Fernie Half Marathon

The last time I ran a half marathon I pounded pavement on the streets of Ottawa, running past parliament buildings with 15,000 others surrounded by city skyline. When I crossed the finish line, I said I’d never run that far again.

And yet, here I am on a warm October morning running along the Elk River with 398 others for the Fernie Half Marathon. The view, unlike Ottawa, is much more beautiful, a whole lot fresher and there’s no city noise. Only snow-capped mountains.

This is how a half-marathon should be.

If you are a runner in any form, you know there’s a moment during every run where a feeling of happiness engulfs you. It may be a very brief moment – especially if you are running 21 kilometres, your hip-flexors ache and you feel like death – but it is a moment, nonetheless.

My friend Amber and I decided several months ago that we would both run the half marathon. Having both grown up here, running this particular race is especially important. We created for ourselves a training schedule and, week after week, ran a little further.

The morning of the race finally arrives and despite having horrible weather for the past few weeks, the day is sunny and bright.

“I’m nervous,” we both say to each other as we stretch in the Annex Park. People have gathered for the beginning of the race to cheer on friends and family. Nerves quickly change to excitement and soon we are corralled to the starting line.

The race begins and then I’m off, racing around the first corner and coming in first place.

I’m kidding. I start with a slow and steady pace and say my goodbyes to Amber, not wanting to become wrapped up in the hype. I remind myself that some people are running the relay – seven kilometres – while I have to run 21.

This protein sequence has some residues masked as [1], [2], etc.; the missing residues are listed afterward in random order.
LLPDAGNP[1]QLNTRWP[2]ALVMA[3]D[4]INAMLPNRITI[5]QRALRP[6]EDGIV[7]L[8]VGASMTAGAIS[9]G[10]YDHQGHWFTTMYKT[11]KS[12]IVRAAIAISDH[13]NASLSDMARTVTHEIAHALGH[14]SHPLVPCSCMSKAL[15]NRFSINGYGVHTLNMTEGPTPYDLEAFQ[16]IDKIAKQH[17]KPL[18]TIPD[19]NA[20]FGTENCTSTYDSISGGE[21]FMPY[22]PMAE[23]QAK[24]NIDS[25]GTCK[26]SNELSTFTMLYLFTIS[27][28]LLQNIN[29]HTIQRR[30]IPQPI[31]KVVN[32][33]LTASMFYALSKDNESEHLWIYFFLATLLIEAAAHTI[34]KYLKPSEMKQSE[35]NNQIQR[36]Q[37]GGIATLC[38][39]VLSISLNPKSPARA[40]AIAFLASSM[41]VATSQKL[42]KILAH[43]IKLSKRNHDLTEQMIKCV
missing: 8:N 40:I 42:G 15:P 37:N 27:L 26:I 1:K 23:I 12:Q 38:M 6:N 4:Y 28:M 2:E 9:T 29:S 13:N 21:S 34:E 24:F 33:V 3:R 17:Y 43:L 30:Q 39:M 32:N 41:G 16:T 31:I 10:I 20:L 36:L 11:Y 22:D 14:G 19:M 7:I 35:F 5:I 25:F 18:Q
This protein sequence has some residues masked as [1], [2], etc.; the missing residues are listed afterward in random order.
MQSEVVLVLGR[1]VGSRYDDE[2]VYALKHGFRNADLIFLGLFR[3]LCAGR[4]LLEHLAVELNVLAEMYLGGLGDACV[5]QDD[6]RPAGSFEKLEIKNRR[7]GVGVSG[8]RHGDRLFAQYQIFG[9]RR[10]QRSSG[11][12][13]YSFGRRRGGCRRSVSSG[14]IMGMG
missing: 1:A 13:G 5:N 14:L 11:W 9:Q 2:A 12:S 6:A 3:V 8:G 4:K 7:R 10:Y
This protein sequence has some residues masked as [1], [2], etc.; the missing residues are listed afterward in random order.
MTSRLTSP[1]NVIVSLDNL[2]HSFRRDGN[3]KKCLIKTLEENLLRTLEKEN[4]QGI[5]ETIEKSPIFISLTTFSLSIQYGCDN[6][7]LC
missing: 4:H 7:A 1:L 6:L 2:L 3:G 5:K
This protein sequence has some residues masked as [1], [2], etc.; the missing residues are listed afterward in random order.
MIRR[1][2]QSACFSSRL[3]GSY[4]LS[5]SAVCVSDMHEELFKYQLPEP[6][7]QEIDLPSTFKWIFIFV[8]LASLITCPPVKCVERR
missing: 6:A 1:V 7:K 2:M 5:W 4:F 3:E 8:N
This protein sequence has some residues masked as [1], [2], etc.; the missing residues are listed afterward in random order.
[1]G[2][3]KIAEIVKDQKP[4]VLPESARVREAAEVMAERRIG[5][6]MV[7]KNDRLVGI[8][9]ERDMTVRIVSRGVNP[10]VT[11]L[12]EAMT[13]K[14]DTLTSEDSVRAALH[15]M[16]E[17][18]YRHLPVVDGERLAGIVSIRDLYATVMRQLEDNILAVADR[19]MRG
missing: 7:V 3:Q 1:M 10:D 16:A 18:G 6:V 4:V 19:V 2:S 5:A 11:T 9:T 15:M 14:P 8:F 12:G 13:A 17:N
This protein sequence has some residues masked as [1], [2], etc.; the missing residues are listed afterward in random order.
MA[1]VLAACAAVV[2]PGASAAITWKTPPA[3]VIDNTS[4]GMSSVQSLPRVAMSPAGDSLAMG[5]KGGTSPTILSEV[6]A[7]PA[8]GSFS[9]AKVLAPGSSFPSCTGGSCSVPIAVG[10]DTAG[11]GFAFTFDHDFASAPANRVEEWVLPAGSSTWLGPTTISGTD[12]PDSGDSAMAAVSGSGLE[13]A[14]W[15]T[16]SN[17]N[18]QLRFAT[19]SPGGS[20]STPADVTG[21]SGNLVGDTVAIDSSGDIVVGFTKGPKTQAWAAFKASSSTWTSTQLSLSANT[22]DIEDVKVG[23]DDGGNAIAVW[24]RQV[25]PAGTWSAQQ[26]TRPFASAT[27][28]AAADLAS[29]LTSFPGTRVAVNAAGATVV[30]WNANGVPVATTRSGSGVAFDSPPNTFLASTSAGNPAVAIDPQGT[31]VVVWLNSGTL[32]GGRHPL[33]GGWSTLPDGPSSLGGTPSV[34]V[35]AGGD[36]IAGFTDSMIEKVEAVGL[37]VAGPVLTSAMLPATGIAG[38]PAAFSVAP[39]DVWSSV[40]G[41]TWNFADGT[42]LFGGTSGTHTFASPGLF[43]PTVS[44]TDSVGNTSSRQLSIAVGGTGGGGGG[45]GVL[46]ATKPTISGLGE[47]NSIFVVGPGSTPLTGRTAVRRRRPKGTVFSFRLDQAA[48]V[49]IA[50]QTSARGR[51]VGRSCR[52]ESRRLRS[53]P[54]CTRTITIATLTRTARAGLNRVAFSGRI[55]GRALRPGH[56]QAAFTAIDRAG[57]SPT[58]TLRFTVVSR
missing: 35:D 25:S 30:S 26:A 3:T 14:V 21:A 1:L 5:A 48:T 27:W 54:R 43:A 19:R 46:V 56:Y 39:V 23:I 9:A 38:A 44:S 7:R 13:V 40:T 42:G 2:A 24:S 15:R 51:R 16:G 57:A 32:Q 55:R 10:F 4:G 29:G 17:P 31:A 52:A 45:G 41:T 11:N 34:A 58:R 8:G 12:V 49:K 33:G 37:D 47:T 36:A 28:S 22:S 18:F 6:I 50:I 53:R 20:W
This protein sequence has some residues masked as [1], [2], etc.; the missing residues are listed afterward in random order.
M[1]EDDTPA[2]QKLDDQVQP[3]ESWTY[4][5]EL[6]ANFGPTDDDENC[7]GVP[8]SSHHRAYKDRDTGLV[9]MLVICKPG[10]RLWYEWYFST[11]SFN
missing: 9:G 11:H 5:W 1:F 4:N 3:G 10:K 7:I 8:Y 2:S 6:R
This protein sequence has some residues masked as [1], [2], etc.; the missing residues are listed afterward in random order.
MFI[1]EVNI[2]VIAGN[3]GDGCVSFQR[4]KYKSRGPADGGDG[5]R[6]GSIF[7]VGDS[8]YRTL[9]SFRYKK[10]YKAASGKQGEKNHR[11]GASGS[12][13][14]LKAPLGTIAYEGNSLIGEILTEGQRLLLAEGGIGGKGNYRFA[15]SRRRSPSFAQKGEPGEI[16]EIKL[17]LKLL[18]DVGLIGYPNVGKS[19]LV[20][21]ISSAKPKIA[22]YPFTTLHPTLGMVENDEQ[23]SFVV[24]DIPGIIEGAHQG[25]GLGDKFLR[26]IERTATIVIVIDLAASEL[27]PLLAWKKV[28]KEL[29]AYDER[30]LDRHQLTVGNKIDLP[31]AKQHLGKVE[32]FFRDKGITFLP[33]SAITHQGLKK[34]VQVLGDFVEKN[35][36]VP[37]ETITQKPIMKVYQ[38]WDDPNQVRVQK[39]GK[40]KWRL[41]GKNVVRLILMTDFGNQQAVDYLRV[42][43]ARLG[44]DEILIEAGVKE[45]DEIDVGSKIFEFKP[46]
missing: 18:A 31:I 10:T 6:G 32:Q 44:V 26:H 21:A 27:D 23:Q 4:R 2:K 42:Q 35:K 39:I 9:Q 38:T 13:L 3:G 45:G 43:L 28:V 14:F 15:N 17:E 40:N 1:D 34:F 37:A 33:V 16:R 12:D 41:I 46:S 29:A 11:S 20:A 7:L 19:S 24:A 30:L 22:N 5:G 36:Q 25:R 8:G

As we move forward through the first few kilometres, I play touch and go with several people. We run through the Annex along the river, up onto the lower part of Mt. Fernie and towards the golf course. It’s a fight to remain composed, breath easy and run steady.

The bright yellows of the changing leaves fall to the ground and crunch beneath my feet. With every breath the air is crisp, as if the day has been given a fresh start.

I reach the seven-kilometre mark and am happy to see my parents and friends along the sidelines. Their support is beyond encouraging.

The route then loops around Maiden Lake and down along the Annex towards Coal Creek. It’s a flat stretch and at this point I’m feeling confident and steady, Lady Gaga pumping in my ears.

That steadiness is short-lived. At kilometre-13, I hit a wall and Lady Gaga can’t do anything for me. I’ve just reached the bridge by the Coal Creek barn and I’m feeling lightheaded. I push forward, knowing I have two friends up ahead.

Sure enough, they whoop and holler as I run past, putting a smile on my face. I loop back and head towards James White Park, where the third portion of the race weaves.

“Go Jess!” I hear my mom yell along the trail, and emotion floods over me. Apparently running can make you cry, too.

I make it through James White Park and reach the last three kilometres of the race—the most challenging.

Although my feet look great in these fluorescent green Nike sneakers, they are screaming at me to stop. I’ve been fighting a cold all week and my lungs wheeze. I can feel every inch of my body moving towards exhaustion. My legs are wobbly. But I trained for this and I know I can do it.

Several minutes later I approach the final stretch. The loud voice of my friend Pauly echoes above the others, and I pick up speed to cross the finish line, finally done. Amber gives me a big hug, and the waterworks begin.

2:25:41. I feel elated. Overjoyed. Proud and exhausted. I’ve just finished my second half marathon.

If you’ve never been a runner, I suggest you try. Maybe you’ll find yourself running a half marathon. Never say never, right?